'Fiefs and Vassals'

Cover of ‘Fiefs & Vassals’, by Susan Reynolds

In the first of two posts David Bates, former IHR Director, celebrates the life of Susan Reynolds.

A celebration of the life of Susan Reynolds who died on 29 July 2021 at the age of 92 has to begin with a quotation from one of her most influential books, Fiefs and Vassals, published in 1994. In the first sentence of the Acknowledgements she wrote that in writing the book she had incurred many debts. The second sentence said that ‘first and foremost’ her debt was to ‘the staffs of the British Library and the Institute of Historical Research’. To this it must be added that in the same section of Before Eminent Domain, published in 2010, she added the libraries of the Warburg Institute and the Institute of Advanced Legal Studies and the Senate House Library to the list.

As others have remarked, Susan Reynolds truly was a London person. This said, the main reason for referring to the comment made in 1994 is to turn it on its head in order to write about her outstanding contribution to the IHR, an association which went back to the years between 1952 and 1959 when she worked for the VCH.

After she took early retirement from Lady Margaret Hall in 1986, the IHR and the other libraries became the place where she worked regularly. Those years since 1986 have been a time when she followed up on earlier publications and wrote books and articles which have changed how we interpret not just the Middle Ages but the historical past in general. The Wednesday meetings of the Early Medieval Seminar were where her searching questions and lively discussion gave so much help to others and where she herself benefitted from comments and questions. She greatly enjoyed the social life of the Common Room. Her story as an IHR person is one of outstanding generosity from which a huge number of people and the IHR itself have profited.

During my time as Director Susan was Chair of the Friends, a post she held from 2002 to 2008. It was then that the Friends began to fund bursaries to bring Early Career Scholars to the IHR. She was a constant presence at presentations by Junior Research Fellows during that period.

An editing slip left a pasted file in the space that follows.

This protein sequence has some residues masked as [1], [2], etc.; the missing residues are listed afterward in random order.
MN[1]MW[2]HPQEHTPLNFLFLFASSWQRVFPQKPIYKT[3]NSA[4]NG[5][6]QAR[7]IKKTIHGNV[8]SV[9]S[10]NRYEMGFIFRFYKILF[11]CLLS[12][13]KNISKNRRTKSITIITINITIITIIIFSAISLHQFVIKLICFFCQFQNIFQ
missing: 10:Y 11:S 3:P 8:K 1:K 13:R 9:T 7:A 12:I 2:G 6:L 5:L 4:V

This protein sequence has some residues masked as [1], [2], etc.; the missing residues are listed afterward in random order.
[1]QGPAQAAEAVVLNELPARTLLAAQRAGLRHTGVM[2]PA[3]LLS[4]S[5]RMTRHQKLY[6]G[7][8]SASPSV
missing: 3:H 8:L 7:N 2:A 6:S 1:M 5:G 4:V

She was liked by IHR staff and gave them helpful advice. Kate Wilcox, a long-serving member of the library staff, has commented to me that the staff ‘always found her very respectful, supportive, kind and appreciative of their work’. She added that Glen, that regular welcoming presence on Reception, was pleased that she always stopped to talk with him and that he enjoyed the stories she told him about the history of the IHR. Samantha Jordan (1970-2017), my PA during my time as Director, often spoke to me about Susan’s kindness to her. Christopher Currie, who has looked in depth at Susan’s work for the VCH, has commented that ‘She joined at an early stage in Ralph Pugh’s modernization of the VCH’s content, funding, and management, when the project was expanding, restarting several new counties, undergoing a physical redesign of the volumes, and rapidly adding new sources, subjects, and approaches to the repertoire and format that had largely been set in stone since 1907’.  On her work for Middlesex VCH he comments that ‘The account of the growth of Twickenham, where there had been an old town as well as large and important country houses, almost all by then demolished, followed by modern development, is astonishingly skilled and precocious for its date (1959)’. He adds that, although Susan left the VCH for school teaching in 1959 and then for Oxford in 1964, she was a regular presence at the IHR in the 1970s and the 1980s. More recently, it is interesting that in her ‘Making History’ interview on 27 March 2008, Susan anticipated the separation of seminar rooms and the library which was one of the shaping principles of the refurbishment that had to follow the discovery of asbestos throughout Senate House. This of course broke from one of the founding rules of the IHR which was that seminars should be held in the library so that books could be consulted when matters were in dispute. But it does show how the IHR’s welfare was often in her thoughts and how she believed in the necessity of change.